Monday, 26 September 2016

1985: Mount Street becomes a pedestrian mall

As part of the North Sydney Traffic Management Plan, a section of Mount Street from Miller Street through to Denison Street was closed off to traffic for shoppers in North Sydney but also to separate the through traffic from the local traffic. Instead of using Mount Street to access the Warringah Expressway from the Pacific Highway, motorists would be diverted one block north at Berry Street. This arrangement remains today.

Source: Department of Main Roads (NSW). 1985. "North Sydney Traffic" (Advertisement). The Daily Telegraph, September 24:14-15.

Saturday, 24 September 2016

Property Advert of the Week: Kingston Heath (1995)

This week, I share with you an advertisement for Kingston Heath Apartment Tower which was part of the Raleigh Park development.

Note that Westfield was involved in its development, interesting given it is considering the construction of apartments above its shopping centres.

Source: Mirvac. 1995. "Kingston Heath Apartments" (Advertisement). The Sydney Morning Herald, June 24:87. 

Wednesday, 21 September 2016

MILESTONE: Bankstown Square Opens (1966)

Source: Anon. 1966. "New trends set by $17m regional project". The Sydney Morning Herald, September 20:20.

Today, Bankstown Central (formerly known as Bankstown Square) turns fifty. In 1966 there was a much fanfare when its doors opened for the first time to shoppers. Back then, it had the title of the biggest shopping centre in Australia, with more than 100 shops. It had seized the title from nearby Roselands, which itself had opened just 12 months before.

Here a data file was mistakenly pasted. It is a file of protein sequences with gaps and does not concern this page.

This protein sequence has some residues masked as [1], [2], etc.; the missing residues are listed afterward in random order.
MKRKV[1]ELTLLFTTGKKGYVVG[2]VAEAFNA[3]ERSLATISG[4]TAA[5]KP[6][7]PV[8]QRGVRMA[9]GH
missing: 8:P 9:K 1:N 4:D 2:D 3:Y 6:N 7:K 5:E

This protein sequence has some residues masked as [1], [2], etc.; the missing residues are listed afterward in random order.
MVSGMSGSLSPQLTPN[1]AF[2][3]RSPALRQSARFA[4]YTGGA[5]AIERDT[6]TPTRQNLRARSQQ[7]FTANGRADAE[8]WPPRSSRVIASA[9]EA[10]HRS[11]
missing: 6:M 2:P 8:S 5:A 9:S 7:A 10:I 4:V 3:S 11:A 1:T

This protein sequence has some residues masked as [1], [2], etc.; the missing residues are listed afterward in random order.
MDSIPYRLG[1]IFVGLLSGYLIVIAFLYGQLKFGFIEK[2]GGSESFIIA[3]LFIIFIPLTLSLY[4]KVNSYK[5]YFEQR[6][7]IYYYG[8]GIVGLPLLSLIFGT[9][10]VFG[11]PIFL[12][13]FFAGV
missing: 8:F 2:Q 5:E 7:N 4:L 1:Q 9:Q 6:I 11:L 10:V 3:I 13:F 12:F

The centre was officially opened by Lady Cutler (wife of NSW Governor Sir Roden Cutler) on September 21, 1966. Lady Cutler Drive was named in her honour.

I'll keep it simple with a random assortment of clippings from The Torch which produced a special edition one day before its opening on September 20, 1966

The first clipping is a two-page spread documenting its construction, which occurred over a two year period.

Some photos of the opening on September 21 as published in The Torch on September 28, 1966. 130 000 were reported to have attended the opening.

I have included an editorial from the September 21, 1966, edition of The Torch which was the opening day

The St George and Sutherland Shire Leader published a map in its September 21 edition.

Facts of interest:
  • Lend Lease were developers and construction costs were $17 million.